I was a teenager gazing at a row of Father’s Day cards. It was one of the rare times my dad was home. He left when I was five and occasionally resurfaced over the years. I reached for a card, read it, and placed it back in the holder. Once, twice, three times, and again and again.
There weren’t cards for girls like me to give their fathers.
“You’re the best dad in the world. You’re a super-dad. World’s best dad. Thank you for always being there for me. Thank you for everything you do for me. Thanks for the example you set. Thank you for teaching me so many things. Thank you for always encouraging me. Thank you for believing in me.”
Or the more painful. “I’ll always be daddy’s little girl.”
In some ways, that’s true. He’ll always be the man I remember through the eyes of a five-year-old. The little girl who made him a handmade card. A picture of a horse glued to the front saying, “I love you as much as this horse weighs.”
Back then, I was still free to express love without restrictions. Now he’d be gone years and nothing applied to him.
I couldn’t profess endless gratitude to a man who had abandoned me physically, emotionally, and financially. There was nothing sincere in the words that applied to most dads. And it wasn’t natural to purchase a card I only had the occasion to need a few years since birth.
I swore I would not marry a man like my father. To be fair, I swore I would never marry an alcoholic. That was his actual problem.
My dad was a lovable, caring, funny, and sweet man which made his vice all the more tragic. A song was always springing from his lips and those early memories are filled with joy. He just couldn’t overcome an addiction that ushered sadness and unpredictability into our lives.
I forgave him and I loved him.
I wasn’t tied up with resentments or anger.
My mom was a great example. She told us to love our father and that he loved us but he had an illness. She was remarkable really. To take us out of a position of conflict, even when she was left to physically, financially, emotionally, and spiritually care for us without complaint.
When I met my then-boyfriend, I told him if he ever made anything about alcohol I would leave.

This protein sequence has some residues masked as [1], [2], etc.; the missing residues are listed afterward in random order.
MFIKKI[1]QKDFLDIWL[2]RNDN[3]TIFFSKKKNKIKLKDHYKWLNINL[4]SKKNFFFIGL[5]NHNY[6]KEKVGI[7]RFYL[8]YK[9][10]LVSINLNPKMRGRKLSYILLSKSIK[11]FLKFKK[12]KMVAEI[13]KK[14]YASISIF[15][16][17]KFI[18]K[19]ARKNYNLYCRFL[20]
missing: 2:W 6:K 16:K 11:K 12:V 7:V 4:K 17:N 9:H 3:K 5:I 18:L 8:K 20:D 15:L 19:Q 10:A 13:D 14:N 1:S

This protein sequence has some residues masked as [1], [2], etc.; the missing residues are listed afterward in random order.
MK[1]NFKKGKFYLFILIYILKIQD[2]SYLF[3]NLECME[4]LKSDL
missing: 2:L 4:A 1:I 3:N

I said it wouldn’t be a choice. My head would overrule my heart without hesitation. We were overly social beings and I admired his ability to drink without affliction. It was a relief. I had succeeded.
Until we said our vows and I realized I married a man with a different type of illness, one that brought the same sadness and unpredictability to a home. One that could destroy a family just as alcoholism could. I had repeated a version of my past.
Not long after my husband was diagnosed as lacking empathy and having a narcissistic personality disorder, I asked my marriage counselor a question.
“I know this is about me,” I said. “But what is it about me that made me gravitate towards a man like this?”
“Oh, Colleen,” said my counselor, “Not everything is textbook but you had a father who physically abandoned you and you married a man who emotionally abandoned you.”
I love that my marriage counselor said not everything is textbook because it’s not.
But obviously, the family of origin is a strong pull. And I repeated similar patterns with a serious illness upending the safety, calm, and predictability of a family. I knew I didn’t want to marry an alcoholic but I didn’t understand the role my mother played.
She was an enabler. An enabler is an overly caring person who tolerates repeatedly bad behavior. They make excuses for the one they love in favor of seeing the best in them.
I was my mother’s daughter.
I thought I was being kind and loyal. My marriage counselor explained, “Kindness is forgiving bad behavior once or twice. Enabling is forgiving it over and over again.”
I lacked the type of boundaries and self-protective instincts to leave my marriage as soon as I realized I had walked down an aisle toward a guy I never dated. It’s not uncommon for a narcissist to not expose themselves until they get a commitment from the person they’re pursuing.
Once they win and achieve what they want, their true nature will come out to play.
It was a painful realization that I made a choice in a man that would impact my children negatively. Worse, once I told him I was thinking of leaving he started drinking uncharacteristically making sure I fully repeated things.
One day my three boys were talking amongst themselves.
“I love dad but I don’t want to be like him,” said each of them in various ways. I had never said those words out loud. But it was the same way I felt about my own dad. The final indication of my past meeting my present.